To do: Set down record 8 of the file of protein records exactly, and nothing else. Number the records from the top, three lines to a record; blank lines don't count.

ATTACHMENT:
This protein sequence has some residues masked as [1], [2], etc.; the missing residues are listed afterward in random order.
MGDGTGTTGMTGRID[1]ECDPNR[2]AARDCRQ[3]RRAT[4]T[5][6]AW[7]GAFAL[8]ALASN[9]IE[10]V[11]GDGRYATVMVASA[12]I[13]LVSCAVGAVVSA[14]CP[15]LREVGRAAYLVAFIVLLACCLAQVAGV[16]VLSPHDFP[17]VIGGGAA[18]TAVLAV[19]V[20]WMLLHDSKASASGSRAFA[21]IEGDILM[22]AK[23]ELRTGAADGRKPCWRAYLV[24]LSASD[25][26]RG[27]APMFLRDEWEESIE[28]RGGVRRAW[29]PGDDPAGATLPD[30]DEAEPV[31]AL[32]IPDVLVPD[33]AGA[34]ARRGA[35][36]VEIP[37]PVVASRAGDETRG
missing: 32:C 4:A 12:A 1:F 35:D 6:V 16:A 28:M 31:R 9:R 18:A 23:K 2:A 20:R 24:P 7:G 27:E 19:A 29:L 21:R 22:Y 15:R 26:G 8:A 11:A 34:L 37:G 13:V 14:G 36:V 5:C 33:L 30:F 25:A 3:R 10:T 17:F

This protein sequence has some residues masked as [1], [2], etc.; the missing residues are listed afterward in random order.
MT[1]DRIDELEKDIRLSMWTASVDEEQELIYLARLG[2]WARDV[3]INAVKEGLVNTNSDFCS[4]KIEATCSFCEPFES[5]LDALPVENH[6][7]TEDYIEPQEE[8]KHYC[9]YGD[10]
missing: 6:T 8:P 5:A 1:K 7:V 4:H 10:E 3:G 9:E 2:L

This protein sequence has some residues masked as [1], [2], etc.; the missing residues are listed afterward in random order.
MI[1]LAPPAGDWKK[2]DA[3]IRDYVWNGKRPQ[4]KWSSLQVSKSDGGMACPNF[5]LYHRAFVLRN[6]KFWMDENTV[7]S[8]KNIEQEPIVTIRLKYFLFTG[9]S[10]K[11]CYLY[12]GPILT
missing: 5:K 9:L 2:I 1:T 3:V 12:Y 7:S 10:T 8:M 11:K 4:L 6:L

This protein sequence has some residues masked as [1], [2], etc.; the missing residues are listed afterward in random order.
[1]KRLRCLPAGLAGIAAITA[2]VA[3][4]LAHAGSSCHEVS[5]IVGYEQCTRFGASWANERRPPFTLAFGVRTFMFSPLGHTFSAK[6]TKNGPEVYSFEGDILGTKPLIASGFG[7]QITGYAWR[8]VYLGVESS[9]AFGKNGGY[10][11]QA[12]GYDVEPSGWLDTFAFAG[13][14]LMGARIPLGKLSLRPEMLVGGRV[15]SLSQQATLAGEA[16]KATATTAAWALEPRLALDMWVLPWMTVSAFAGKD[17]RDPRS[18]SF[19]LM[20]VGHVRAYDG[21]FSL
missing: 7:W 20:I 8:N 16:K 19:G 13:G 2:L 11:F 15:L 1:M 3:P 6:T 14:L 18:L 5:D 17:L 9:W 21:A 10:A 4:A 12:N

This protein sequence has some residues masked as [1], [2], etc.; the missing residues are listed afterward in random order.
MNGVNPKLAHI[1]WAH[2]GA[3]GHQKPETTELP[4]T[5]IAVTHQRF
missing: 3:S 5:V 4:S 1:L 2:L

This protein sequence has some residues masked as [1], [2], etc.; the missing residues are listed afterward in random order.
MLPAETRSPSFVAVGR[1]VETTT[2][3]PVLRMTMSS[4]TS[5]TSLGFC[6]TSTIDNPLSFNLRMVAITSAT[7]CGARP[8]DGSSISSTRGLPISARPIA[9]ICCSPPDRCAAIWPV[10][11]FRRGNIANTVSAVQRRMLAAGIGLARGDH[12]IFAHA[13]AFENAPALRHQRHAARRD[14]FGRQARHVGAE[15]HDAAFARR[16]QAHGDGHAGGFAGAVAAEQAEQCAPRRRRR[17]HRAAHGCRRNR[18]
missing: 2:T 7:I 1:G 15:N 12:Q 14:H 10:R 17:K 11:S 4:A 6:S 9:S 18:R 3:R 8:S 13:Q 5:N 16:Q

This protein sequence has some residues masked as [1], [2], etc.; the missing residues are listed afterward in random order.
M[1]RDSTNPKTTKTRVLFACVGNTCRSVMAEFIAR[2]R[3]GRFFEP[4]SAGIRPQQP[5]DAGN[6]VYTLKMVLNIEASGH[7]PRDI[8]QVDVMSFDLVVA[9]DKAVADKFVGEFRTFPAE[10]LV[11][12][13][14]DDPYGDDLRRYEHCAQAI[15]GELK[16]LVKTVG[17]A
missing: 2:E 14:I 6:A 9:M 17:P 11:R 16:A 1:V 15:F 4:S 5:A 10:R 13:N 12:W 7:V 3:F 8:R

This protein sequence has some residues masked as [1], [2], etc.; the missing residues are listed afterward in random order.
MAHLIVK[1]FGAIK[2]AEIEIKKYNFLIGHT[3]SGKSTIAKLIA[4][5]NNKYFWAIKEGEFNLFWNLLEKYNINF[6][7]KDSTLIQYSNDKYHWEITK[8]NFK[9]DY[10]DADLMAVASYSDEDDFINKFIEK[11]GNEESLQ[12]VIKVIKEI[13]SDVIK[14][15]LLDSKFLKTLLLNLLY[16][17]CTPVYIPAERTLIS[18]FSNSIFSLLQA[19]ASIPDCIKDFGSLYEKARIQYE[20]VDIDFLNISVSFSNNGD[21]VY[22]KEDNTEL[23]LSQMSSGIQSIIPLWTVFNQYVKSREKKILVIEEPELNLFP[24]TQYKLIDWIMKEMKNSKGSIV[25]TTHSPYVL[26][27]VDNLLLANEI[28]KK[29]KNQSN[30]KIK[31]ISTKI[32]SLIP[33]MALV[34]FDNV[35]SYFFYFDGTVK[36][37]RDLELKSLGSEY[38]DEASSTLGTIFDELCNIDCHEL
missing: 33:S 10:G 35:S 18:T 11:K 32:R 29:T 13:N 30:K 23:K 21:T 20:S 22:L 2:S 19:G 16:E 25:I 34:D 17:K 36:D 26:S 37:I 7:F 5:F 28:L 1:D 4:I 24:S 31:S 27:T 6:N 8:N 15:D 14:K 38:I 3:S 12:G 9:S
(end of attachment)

This protein sequence has some residues masked as [1], [2], etc.; the missing residues are listed afterward in random order.
MAHLIVK[1]FGAIK[2]AEIEIKKYNFLIGHT[3]SGKSTIAKLIA[4][5]NNKYFWAIKEGEFNLFWNLLEKYNINF[6][7]KDSTLIQYSNDKYHWEITK[8]NFK[9]DY[10]DADLMAVASYSDEDDFINKFIEK[11]GNEESLQ[12]VIKVIKEI[13]SDVIK[14][15]LLDSKFLKTLLLNLLY[16][17]CTPVYIPAERTLIS[18]FSNSIFSLLQA[19]ASIPDCIKDFGSLYEKARIQYE[20]VDIDFLNISVSFSNNGD[21]VY[22]KEDNTEL[23]LSQMSSGIQSIIPLWTVFNQYVKSREKKILVIEEPELNLFP[24]TQYKLIDWIMKEMKNSKGSIV[25]TTHSPYVL[26][27]VDNLLLANEI[28]KK[29]KNQSN[30]KIK[31]ISTKI[32]SLIP[33]MALV[34]FDNV[35]SYFFYFDGTVK[36][37]RDLELKSLGSEY[38]DEASSTLGTIFDELCNIDCHEL
missing: 33:S 10:G 35:S 18:T 11:K 32:R 29:T 13:N 30:K 23:K 21:T 20:S 22:L 2:S 19:G 16:E 25:I 34:D 17:K 36:D 26:S 37:I 7:F 5:F 28:L 1:D 4:I 24:S 31:S 27:T 6:N 8:N 15:D 14:K 38:I 3:S 12:G 9:S